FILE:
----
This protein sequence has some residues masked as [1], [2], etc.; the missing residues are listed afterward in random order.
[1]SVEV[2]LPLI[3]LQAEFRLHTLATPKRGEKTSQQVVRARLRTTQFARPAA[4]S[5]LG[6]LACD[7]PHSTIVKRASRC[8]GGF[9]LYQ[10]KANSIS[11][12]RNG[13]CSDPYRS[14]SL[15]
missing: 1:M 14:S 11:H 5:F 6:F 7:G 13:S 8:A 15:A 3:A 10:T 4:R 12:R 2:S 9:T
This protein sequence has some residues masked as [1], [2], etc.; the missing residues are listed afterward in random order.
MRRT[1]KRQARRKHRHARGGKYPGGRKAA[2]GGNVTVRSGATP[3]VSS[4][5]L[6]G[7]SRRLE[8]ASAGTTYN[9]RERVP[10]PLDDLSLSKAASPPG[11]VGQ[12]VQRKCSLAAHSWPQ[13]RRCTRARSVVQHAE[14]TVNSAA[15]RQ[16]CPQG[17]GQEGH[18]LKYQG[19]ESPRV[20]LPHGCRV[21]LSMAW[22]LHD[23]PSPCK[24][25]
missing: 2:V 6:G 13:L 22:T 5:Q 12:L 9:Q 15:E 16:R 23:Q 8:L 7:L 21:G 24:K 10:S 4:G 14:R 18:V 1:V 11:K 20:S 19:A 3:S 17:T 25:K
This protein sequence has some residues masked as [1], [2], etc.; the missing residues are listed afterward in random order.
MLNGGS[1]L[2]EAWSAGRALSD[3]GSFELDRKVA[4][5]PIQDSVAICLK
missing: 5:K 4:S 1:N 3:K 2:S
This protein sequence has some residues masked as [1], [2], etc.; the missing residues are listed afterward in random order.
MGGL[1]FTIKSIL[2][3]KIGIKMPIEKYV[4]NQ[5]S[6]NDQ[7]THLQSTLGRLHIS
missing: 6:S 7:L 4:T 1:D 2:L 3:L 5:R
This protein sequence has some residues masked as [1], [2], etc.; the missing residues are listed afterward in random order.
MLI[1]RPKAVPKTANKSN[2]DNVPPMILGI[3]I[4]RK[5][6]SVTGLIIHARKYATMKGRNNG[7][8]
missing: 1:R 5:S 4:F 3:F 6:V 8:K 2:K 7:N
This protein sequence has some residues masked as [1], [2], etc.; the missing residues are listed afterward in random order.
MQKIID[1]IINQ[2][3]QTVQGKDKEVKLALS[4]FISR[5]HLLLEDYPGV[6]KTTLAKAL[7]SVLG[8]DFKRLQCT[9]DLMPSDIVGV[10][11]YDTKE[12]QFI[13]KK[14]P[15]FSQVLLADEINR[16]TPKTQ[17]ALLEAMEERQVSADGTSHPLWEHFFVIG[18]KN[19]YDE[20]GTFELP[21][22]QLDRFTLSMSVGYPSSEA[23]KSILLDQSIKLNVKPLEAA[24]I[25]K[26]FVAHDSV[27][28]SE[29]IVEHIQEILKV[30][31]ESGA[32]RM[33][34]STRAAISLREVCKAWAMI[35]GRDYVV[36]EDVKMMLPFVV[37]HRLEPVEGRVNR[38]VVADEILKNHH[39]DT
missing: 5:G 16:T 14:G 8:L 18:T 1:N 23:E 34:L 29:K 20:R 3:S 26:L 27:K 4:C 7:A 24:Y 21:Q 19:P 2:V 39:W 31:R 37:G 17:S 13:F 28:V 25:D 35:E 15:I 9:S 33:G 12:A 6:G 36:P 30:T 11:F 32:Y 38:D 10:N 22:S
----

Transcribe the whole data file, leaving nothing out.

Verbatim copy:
This protein sequence has some residues masked as [1], [2], etc.; the missing residues are listed afterward in random order.
[1]SVEV[2]LPLI[3]LQAEFRLHTLATPKRGEKTSQQVVRARLRTTQFARPAA[4]S[5]LG[6]LACD[7]PHSTIVKRASRC[8]GGF[9]LYQ[10]KANSIS[11][12]RNG[13]CSDPYRS[14]SL[15]
missing: 1:M 14:S 11:H 5:F 6:F 7:G 13:S 8:A 15:A 3:A 10:T 4:R 12:R 2:S 9:T
This protein sequence has some residues masked as [1], [2], etc.; the missing residues are listed afterward in random order.
MRRT[1]KRQARRKHRHARGGKYPGGRKAA[2]GGNVTVRSGATP[3]VSS[4][5]L[6]G[7]SRRLE[8]ASAGTTYN[9]RERVP[10]PLDDLSLSKAASPPG[11]VGQ[12]VQRKCSLAAHSWPQ[13]RRCTRARSVVQHAE[14]TVNSAA[15]RQ[16]CPQG[17]GQEGH[18]LKYQG[19]ESPRV[20]LPHGCRV[21]LSMAW[22]LHD[23]PSPCK[24][25]
missing: 2:V 6:G 13:L 22:T 5:Q 12:L 9:Q 15:E 16:R 23:Q 8:L 7:L 21:G 24:K 10:S 4:G 14:R 18:V 1:V 11:K 20:S 19:A 3:S 17:T 25:K
This protein sequence has some residues masked as [1], [2], etc.; the missing residues are listed afterward in random order.
MLNGGS[1]L[2]EAWSAGRALSD[3]GSFELDRKVA[4][5]PIQDSVAICLK
missing: 5:K 4:S 1:N 3:K 2:S
This protein sequence has some residues masked as [1], [2], etc.; the missing residues are listed afterward in random order.
MGGL[1]FTIKSIL[2][3]KIGIKMPIEKYV[4]NQ[5]S[6]NDQ[7]THLQSTLGRLHIS
missing: 6:S 7:L 4:T 1:D 2:L 3:L 5:R
This protein sequence has some residues masked as [1], [2], etc.; the missing residues are listed afterward in random order.
MLI[1]RPKAVPKTANKSN[2]DNVPPMILGI[3]I[4]RK[5][6]SVTGLIIHARKYATMKGRNNG[7][8]
missing: 1:R 5:S 4:F 3:F 6:V 8:K 2:K 7:N
This protein sequence has some residues masked as [1], [2], etc.; the missing residues are listed afterward in random order.
MQKIID[1]IINQ[2][3]QTVQGKDKEVKLALS[4]FISR[5]HLLLEDYPGV[6]KTTLAKAL[7]SVLG[8]DFKRLQCT[9]DLMPSDIVGV[10][11]YDTKE[12]QFI[13]KK[14]P[15]FSQVLLADEINR[16]TPKTQ[17]ALLEAMEERQVSADGTSHPLWEHFFVIG[18]KN[19]YDE[20]GTFELP[21][22]QLDRFTLSMSVGYPSSEA[23]KSILLDQSIKLNVKPLEAA[24]I[25]K[26]FVAHDSV[27][28]SE[29]IVEHIQEILKV[30][31]ESGA[32]RM[33][34]STRAAISLREVCKAWAMI[35]GRDYVV[36]EDVKMMLPFVV[37]HRLEPVEGRVNR[38]VVADEILKNHH[39]DT
missing: 5:G 16:T 14:G 8:L 18:T 1:N 23:E 34:L 29:K 20:R 3:S 26:L 27:K 4:C 7:A 24:Y 21:Q 19:P 2:V 39:W 31:R 37:G 17:S 13:F 28:V 25:D 35:E 15:I 9:S 33:G 12:A 6:G 36:P 30:T 11:F 32:Y 38:D 10:N 22:S